European Network Against Trafficking in Human Beings

New publication

The State of the World's Refugees 2006: Human Displacement in the New Millennium

Document number
1377
Date
2006
Title
The State of the World's Refugees 2006: Human Displacement in the New Millennium
Author/publisher
United Nations High Commissioner for Refugees (UNHCR), The UN Refugee Agency
Availability
View/save PDF version of this document
Document type(s)
Research/Study/Analysis,
Keywords
Human rights violation, Crime against humanity, War crime, Armed conflict, Post-conflict situation, Internally displaced persons (IDPs); The Asylum/Refugee Determination Process, Remaining in a Host Country/Country of Asylum, Family reunification, Integration, Adoption, Return, Civil society, NGO, Human Rights approach, Health, HIV/AIDS, Sexually transmitted diseases (STD),
Summary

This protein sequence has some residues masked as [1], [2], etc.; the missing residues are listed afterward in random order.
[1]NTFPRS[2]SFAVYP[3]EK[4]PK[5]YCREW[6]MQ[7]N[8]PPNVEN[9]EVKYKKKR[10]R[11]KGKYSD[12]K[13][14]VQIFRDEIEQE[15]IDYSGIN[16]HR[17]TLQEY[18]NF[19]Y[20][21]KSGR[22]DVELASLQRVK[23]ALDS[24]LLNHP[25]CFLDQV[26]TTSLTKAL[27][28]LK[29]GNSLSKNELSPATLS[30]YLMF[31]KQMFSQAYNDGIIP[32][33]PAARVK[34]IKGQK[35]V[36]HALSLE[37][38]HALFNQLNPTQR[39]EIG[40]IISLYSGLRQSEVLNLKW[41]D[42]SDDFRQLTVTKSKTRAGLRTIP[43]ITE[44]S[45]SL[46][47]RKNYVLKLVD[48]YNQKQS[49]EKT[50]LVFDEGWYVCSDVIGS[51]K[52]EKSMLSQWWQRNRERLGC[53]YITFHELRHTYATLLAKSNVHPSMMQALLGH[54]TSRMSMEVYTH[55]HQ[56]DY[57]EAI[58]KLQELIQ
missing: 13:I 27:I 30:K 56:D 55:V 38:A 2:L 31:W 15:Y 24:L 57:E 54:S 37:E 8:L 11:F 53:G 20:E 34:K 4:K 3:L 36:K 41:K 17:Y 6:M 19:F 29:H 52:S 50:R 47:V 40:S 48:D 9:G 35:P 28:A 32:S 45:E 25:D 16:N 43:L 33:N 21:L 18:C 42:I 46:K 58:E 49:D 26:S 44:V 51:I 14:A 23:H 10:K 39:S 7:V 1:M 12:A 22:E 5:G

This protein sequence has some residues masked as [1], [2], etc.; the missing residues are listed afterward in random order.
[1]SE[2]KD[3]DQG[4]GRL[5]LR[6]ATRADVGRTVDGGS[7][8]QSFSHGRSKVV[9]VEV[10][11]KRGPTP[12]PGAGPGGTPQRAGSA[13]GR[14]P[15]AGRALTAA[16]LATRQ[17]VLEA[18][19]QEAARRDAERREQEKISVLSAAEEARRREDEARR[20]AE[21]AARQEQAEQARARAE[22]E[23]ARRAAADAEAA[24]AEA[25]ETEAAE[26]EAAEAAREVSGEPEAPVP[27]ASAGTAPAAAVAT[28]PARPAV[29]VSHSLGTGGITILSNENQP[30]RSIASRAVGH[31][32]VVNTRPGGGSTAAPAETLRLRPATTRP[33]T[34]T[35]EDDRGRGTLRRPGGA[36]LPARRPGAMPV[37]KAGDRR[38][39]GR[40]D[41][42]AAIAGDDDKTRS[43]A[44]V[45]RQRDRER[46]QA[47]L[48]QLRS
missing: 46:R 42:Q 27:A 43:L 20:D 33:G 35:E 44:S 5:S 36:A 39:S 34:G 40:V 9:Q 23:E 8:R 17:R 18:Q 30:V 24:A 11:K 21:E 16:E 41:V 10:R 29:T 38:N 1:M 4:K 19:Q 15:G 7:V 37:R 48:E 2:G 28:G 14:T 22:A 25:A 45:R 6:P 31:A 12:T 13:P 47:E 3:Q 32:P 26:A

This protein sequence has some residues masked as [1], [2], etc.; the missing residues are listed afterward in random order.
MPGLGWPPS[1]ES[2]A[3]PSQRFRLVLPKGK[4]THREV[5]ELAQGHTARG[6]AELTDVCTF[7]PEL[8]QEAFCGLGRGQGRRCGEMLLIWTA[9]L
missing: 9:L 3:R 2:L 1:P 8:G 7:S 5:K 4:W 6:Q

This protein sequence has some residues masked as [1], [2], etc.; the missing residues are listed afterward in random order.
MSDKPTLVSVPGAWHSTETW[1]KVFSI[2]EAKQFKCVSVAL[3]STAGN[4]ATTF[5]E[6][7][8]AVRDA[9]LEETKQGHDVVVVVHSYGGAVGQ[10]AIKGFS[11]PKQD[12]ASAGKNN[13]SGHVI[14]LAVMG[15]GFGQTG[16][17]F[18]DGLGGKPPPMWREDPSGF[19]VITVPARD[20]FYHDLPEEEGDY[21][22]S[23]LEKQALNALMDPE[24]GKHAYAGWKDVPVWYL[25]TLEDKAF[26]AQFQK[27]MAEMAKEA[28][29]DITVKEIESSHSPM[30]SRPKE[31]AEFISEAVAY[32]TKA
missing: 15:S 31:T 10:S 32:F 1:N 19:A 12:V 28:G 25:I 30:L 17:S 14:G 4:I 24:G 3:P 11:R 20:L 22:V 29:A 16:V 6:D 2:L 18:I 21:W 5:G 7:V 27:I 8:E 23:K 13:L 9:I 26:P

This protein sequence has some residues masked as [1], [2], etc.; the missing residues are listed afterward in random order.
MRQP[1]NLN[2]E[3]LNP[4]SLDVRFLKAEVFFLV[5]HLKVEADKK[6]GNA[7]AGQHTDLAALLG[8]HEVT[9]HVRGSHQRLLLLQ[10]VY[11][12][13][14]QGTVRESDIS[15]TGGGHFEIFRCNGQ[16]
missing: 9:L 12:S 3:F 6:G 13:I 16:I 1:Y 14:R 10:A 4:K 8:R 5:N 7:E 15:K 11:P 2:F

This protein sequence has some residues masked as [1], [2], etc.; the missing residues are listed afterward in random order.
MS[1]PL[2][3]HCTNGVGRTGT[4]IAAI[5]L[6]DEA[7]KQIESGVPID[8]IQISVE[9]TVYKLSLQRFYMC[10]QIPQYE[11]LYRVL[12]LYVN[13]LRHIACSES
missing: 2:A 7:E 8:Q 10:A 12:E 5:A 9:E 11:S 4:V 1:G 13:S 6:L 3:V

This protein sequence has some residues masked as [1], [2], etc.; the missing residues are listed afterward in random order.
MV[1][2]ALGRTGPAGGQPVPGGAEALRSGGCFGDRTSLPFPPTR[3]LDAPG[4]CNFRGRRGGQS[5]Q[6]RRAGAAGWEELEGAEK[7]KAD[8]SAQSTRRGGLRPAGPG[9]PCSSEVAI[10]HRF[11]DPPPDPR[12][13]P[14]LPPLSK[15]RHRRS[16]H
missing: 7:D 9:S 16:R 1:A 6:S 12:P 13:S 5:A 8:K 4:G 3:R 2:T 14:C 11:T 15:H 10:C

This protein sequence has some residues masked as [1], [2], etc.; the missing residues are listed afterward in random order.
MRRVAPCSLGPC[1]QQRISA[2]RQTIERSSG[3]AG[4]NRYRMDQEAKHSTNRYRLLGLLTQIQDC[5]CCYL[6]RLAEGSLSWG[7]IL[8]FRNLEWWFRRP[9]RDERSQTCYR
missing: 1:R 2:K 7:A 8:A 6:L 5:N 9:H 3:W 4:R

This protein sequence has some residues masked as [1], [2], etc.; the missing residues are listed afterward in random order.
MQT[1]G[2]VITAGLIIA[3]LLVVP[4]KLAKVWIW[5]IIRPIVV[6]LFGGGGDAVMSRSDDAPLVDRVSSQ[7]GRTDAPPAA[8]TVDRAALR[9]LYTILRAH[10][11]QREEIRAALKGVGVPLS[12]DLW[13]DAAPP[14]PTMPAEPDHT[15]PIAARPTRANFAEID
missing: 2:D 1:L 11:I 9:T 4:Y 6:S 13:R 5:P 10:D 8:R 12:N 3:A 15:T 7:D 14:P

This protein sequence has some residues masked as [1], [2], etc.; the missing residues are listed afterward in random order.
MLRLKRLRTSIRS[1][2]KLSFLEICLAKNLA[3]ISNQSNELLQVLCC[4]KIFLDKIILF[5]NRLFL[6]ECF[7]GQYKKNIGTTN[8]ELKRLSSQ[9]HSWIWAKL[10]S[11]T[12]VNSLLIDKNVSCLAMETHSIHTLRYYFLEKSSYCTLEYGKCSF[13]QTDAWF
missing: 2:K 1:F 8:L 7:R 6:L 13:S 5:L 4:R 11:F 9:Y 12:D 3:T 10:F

The return of millions of people to recovering nations such as Afghanistan, Angola and Sierra Leone has contributed to a sharp global decline in the number of refugees and asylum seekers over the past five years, but the sustainability of some of those returns remains a concern, according to a new report today by the Office of the U.N. High Commissioner for Refugees. "The State of the World's Refugees: Human Displacement in the New Millennium," (Oxford University Press) was launched in London by High Commissioner for Refugees António Guterres and U.K. Secretary of State for International Development Hilary Benn. The book examines the changing dynamics of displacement over the past half decade. While the number of refugees – 9.2 million – is now the lowest in 25 years, it says the international system for dealing with human displacement has reached a critical juncture as it struggles with new challenges in an increasingly globalised world. These include the plight of tens of millions of internally displaced people; widespread confusion over migrants and refugees; tightened asylum policies and growing intolerance. The book also examines the plight of millions of refugees for whom no solutions are in sight. It says there are at least 33 such protracted refugee situations involving groups of at least 25,000 people who have been in exile for five years or more. Altogether, they accounted for 5.7 million of the world's 9.2 million refugees. "The majority of today's refugees have lived in exile for far too long, restricted to camps or eking out a meagre existence in urban centres throughout the developing world," the book says. "Most subsist in a state of limbo..." The number of international migrants has been estimated at more than 175 million, with asylum seekers and refugees comprising only a very small proportion, the book says. But the distinction between refugees, asylum seekers and migrants has been blurred and all are now seen in a negative light by some media and politicians. "In public opinion, there has been a blurring of illegal migration and security problems with asylum and refugee issues," Guterres said. "This demonstrates the importance of combating intolerance and challenging the notion that refugees and asylum seekers are the agents of insecurity, rather than its victims." The report can be found at: http://www.unhcr.org/static/publ/sowr2006/toceng.htm
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